Panamax Max 5100-EX Power Conditioning
SVS Lifts Plasma Lift
Integra DTR-5.8 Surround Receiver
Boston Acoustics VRI553 In-Wall Speakers (3)
Sonance Cinema Select THX SUR Surround Speakers 92)
Velodyne In-Wall Subwoofer/Amp System (2)
Integra DBS-6.9 Blu-ray Player
Monster Cabling
Proconnect Cabling

Library:
Crestron CEN-IDOC iPod Dock
Crestron TPS-2000LW 5” Touchpanel
URC MRF-250
URC MX-3000
Sharp 37” Aquos LCD
Panamax MIW-Power In-Wall Power Protection
Sanus VM400B Equipment Rack
Focal Chorus 706 S Bookshelf Wall-Mounted Speakers (4)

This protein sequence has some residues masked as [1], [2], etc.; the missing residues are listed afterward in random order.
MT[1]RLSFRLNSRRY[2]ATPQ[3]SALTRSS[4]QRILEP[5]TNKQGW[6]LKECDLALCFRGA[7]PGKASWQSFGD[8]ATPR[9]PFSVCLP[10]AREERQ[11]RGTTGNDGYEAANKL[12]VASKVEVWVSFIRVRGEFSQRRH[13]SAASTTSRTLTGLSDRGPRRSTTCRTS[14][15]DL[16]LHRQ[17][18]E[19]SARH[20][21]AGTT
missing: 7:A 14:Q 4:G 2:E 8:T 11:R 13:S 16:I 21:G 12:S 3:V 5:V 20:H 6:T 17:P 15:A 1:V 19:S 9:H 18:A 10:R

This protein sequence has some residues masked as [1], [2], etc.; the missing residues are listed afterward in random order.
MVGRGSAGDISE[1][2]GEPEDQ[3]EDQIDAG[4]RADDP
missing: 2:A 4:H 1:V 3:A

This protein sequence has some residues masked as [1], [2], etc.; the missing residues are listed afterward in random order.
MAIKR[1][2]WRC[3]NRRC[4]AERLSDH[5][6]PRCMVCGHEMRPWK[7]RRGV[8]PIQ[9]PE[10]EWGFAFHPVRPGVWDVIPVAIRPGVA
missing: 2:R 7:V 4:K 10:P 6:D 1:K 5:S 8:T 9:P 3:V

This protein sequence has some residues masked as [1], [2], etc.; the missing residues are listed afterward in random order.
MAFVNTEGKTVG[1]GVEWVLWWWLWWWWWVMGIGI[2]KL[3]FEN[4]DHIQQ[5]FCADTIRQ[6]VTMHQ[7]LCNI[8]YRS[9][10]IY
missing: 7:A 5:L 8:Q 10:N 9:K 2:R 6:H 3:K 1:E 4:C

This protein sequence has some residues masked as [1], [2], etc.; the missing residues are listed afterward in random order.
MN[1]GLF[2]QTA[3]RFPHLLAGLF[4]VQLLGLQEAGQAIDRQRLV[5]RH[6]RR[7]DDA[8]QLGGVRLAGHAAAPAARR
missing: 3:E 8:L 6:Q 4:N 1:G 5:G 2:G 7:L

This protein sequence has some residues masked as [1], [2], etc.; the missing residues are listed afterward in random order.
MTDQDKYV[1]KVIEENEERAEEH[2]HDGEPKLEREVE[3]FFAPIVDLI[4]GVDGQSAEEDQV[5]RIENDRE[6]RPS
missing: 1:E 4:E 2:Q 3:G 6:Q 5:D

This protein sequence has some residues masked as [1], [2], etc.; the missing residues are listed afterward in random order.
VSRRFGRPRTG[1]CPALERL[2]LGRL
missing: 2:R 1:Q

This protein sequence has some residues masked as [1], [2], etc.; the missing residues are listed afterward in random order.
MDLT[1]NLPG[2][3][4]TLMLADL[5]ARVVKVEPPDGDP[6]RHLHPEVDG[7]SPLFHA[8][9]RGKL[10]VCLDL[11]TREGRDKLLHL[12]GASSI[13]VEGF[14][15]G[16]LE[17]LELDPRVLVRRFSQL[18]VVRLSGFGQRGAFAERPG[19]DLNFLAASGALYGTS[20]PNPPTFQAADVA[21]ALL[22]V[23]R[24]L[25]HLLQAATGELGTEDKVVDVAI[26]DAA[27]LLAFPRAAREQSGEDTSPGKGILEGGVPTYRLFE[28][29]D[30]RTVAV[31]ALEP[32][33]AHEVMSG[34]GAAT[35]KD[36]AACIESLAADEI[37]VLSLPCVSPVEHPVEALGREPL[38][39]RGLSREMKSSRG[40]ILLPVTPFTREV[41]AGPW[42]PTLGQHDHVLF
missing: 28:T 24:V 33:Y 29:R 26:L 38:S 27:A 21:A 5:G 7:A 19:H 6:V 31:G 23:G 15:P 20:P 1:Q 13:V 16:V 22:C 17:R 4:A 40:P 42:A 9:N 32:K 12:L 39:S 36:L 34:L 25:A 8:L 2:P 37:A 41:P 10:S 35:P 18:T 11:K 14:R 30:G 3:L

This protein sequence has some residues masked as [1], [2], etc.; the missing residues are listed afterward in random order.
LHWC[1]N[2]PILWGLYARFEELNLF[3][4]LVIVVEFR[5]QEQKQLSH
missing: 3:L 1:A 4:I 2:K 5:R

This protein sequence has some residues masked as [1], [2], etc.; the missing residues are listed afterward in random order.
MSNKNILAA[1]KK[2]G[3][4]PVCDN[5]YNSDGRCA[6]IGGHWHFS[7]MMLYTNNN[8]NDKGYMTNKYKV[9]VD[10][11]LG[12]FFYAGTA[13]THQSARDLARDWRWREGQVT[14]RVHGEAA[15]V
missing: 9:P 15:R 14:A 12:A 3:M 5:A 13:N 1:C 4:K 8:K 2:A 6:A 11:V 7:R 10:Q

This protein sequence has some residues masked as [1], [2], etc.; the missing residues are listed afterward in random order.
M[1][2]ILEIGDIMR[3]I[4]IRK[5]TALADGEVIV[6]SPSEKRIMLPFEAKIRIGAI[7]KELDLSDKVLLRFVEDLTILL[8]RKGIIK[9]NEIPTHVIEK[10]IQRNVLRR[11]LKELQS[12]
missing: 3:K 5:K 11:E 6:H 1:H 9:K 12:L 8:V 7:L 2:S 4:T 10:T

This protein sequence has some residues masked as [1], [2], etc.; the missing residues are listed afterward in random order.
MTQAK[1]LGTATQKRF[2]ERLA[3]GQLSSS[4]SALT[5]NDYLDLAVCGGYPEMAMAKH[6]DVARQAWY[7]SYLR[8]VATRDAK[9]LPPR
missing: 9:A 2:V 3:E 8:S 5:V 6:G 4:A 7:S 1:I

Sony DVP-NS90V DVD Player
Crestron Crescat Cabling
Monster Cabling

Patio:
Crestron 12-Button Keypad
Sonance Mariner 52 WH Speakers (4)

Porch:
Crestron Keypad
Sonance Symphony S623TR In-Ceiling Speakers (4)

Playroom:
Crestron TPS-2000LW 5” Touchpanel
Crestron CEN-IDOC iPod Dock
URC MRF-250
URC MX-3000
Sony 60” LCD
Panamax Max 4200 Power Protection
Integra DTR-4.8 Surround Receiver
Focal Chorus CC 700 S Center Channel
Sonance Ellipse 1.0 LCR In-Ceiling Speakers (2)
Sonance Symphony SRS-1 In-Ceiling Speakers (2)
Velodyne SPL-800 Series II Subwoofer
Crestron Crescat Cabling
Monster Cabling

Exercise Room:
Crestron TPS-2000LW 5” Touchpanel
Fujitsu 42” Plasma
Panamax MIW-Power Power Protection
Chief Tilting Wall Mount
Sonance Symphony S623TR In-Ceiling Speakers (2)